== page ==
Neither Moon, Nor Mars, Nor Gloom of Night
NASA Won’t Make Appointed Rounds
Not for the forseeable future, anyway. Nancy Atkinson at Universe Today makes the sad assessment.
Congressional investigators have concluded that the Constellation program is likely to cost $7 billion more than budgeted if it is going to be ready to fly by its target date of March 2015. Without extra money, it could be delayed by 18 months or more. At the same time another report concludes that NASA would need an extra $2 billion a year to keep its shuttle fleet flying beyond 2010, a measure which would shorten the gap where NASA wouldn’t have a human rated vehicle available for access to space. But doing so would hamper plans to convert a launch pad and other facilities for moon missions, likely delaying Constellation. More money for either Constellation or the shuttle program is just not in NASA’s budget, and shifting money around from other programs “would be disastrous,” NASA shuttle program manager John Shannon said.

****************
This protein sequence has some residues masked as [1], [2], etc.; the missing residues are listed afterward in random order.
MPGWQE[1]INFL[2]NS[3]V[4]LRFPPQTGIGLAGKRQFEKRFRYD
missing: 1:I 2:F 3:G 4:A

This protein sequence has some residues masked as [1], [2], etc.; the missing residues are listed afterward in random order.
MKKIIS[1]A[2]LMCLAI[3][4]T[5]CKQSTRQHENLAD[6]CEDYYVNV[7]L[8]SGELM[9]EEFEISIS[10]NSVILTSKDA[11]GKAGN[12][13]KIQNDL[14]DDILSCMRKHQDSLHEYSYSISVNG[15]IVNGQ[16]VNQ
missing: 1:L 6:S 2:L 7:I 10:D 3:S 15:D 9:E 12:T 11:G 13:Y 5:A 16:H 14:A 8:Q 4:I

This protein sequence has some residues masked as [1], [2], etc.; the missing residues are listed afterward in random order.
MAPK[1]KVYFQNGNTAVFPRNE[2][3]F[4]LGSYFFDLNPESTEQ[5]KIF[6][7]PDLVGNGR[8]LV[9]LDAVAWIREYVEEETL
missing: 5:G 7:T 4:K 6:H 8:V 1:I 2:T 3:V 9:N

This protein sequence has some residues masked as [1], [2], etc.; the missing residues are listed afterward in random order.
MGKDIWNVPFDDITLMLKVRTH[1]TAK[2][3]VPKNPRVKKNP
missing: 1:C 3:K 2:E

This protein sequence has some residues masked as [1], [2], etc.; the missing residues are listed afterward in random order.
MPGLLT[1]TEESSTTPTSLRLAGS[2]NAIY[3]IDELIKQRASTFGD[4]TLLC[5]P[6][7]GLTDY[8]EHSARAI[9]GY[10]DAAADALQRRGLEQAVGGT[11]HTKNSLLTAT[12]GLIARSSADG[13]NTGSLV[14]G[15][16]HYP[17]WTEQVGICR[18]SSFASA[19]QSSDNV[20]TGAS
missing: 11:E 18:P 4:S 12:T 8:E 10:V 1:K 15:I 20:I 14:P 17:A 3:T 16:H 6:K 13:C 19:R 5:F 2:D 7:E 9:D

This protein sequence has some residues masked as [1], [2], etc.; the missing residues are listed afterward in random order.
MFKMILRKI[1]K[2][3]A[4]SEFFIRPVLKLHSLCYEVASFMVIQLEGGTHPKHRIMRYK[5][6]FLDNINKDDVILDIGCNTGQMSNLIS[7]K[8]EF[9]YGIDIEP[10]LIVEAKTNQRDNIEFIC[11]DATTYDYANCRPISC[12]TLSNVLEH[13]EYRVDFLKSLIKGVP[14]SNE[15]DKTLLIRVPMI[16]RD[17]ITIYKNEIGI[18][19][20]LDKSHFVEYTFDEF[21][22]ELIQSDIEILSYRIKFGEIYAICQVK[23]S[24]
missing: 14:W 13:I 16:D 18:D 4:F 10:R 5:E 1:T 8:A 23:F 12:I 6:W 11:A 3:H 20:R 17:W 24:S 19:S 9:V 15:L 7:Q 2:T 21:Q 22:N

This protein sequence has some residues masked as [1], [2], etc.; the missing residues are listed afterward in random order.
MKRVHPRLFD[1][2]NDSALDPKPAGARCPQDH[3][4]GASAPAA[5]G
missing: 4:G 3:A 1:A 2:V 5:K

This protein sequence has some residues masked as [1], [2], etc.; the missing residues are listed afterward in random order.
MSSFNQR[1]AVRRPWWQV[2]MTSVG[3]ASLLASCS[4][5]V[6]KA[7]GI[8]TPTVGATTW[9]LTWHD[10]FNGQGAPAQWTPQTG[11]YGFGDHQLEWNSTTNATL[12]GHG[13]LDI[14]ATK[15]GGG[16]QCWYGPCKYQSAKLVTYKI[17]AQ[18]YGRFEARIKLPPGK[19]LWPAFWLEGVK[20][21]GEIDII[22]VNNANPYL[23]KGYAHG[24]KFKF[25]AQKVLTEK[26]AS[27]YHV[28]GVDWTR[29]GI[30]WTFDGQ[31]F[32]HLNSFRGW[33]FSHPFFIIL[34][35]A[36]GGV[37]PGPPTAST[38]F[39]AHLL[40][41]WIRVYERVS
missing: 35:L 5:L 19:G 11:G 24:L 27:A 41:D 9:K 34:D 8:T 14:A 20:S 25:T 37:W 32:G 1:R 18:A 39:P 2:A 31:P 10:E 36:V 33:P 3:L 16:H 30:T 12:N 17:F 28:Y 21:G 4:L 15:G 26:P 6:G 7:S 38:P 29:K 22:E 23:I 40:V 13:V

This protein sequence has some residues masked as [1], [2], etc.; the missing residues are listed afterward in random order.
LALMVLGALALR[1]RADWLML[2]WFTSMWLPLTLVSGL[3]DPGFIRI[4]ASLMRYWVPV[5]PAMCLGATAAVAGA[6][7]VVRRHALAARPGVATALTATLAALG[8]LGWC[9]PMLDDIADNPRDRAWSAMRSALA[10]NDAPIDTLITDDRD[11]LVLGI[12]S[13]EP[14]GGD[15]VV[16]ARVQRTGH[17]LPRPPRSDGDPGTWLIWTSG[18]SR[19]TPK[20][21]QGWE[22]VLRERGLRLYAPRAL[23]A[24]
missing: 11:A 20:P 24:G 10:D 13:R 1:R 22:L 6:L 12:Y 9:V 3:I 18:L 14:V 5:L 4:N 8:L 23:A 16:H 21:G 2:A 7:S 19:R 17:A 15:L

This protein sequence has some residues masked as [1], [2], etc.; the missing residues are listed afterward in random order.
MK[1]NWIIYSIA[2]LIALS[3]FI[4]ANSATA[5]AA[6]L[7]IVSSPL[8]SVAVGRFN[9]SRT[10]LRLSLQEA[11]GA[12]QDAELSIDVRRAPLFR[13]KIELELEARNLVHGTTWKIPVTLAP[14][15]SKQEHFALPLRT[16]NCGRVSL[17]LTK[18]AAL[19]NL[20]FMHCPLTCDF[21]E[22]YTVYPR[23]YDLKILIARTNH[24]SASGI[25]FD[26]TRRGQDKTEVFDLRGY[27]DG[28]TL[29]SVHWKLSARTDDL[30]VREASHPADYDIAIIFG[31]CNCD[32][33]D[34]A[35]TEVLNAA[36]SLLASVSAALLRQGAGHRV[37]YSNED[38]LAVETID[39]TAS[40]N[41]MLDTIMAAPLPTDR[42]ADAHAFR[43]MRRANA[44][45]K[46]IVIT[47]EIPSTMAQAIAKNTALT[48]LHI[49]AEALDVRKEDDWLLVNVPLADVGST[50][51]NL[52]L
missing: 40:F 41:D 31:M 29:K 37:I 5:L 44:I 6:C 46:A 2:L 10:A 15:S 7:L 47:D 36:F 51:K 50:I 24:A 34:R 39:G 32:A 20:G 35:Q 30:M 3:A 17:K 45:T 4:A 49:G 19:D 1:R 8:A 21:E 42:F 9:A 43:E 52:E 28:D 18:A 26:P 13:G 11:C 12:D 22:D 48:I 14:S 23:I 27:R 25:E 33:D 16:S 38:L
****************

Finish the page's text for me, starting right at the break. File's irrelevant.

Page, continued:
Constellation, NASA’s mission to the Moon and then to Mars, faces more than financial and political challenges. The technical problems are becoming more apparent, too. I’ve seen missions with far fewer obsticles canceled outright, but to kill this one leaves NASA with very little reason to exist at all.